CYP2D6 worldwide genetic variation shows high frequency of altered activity variants and no continental structure

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Abstract

Background and objective

CYP2D6, a member of the cytochrome P450 superfamily, is responsible for the metabolism of about 25% of the commonly prescribed drugs. Its activity ranges from complete deficiency to excessive activity, potentially causing toxicity of medication or therapeutic failure with recommended drug dosages. This study aimed to describe the CYP2D6 diversity at the global level.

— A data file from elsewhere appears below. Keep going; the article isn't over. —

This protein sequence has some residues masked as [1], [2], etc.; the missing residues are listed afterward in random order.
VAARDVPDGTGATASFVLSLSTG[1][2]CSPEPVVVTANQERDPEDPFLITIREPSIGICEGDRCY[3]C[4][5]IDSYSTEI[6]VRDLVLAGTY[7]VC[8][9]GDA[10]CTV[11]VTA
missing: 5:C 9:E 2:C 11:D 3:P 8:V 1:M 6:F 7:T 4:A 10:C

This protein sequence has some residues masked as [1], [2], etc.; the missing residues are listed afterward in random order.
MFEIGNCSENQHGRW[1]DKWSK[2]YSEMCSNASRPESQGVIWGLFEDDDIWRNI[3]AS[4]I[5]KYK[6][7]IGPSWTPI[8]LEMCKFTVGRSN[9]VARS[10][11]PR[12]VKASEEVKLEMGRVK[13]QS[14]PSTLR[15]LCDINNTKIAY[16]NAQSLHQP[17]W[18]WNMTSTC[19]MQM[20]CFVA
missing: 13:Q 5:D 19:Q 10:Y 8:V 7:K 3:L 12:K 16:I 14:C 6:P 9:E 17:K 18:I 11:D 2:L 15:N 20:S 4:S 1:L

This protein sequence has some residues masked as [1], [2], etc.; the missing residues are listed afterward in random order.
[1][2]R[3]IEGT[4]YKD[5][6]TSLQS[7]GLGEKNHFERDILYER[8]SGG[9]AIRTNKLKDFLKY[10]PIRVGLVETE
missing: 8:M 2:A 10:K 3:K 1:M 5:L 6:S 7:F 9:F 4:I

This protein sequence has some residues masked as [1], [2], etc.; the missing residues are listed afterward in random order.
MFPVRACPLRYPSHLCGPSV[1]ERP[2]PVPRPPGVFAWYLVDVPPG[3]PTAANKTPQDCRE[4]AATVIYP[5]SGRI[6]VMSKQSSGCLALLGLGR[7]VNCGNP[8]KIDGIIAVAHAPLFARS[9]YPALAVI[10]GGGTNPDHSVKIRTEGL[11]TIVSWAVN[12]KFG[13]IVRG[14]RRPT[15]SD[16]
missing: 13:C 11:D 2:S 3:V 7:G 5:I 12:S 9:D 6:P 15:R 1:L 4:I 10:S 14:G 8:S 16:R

Methods

A total of 1060 individuals belonging to 52 worldwide-distributed populations were genotyped at 12 highly informative variable sites, as well as for gene deletion and duplications. Phenotypes were predicted on the basis of haplotype combinations.

Results and conclusions

Our study shows that (i) CYP2D6 diversity is far greater within than between populations and groups thereof, (ii) null or low-activity variants occur at high frequencies in various areas of the world, (iii) linkage disequilibrium is lowest in Africa and highest in the Americas. Patterns of variation, within and among populations, are similar to those observed for other autosomal markers (e.g. microsatellites and protein polymorphisms), suggesting that the diversity observed at the CYP2D6 locus reflects the same factors affecting variation at random genome markers.

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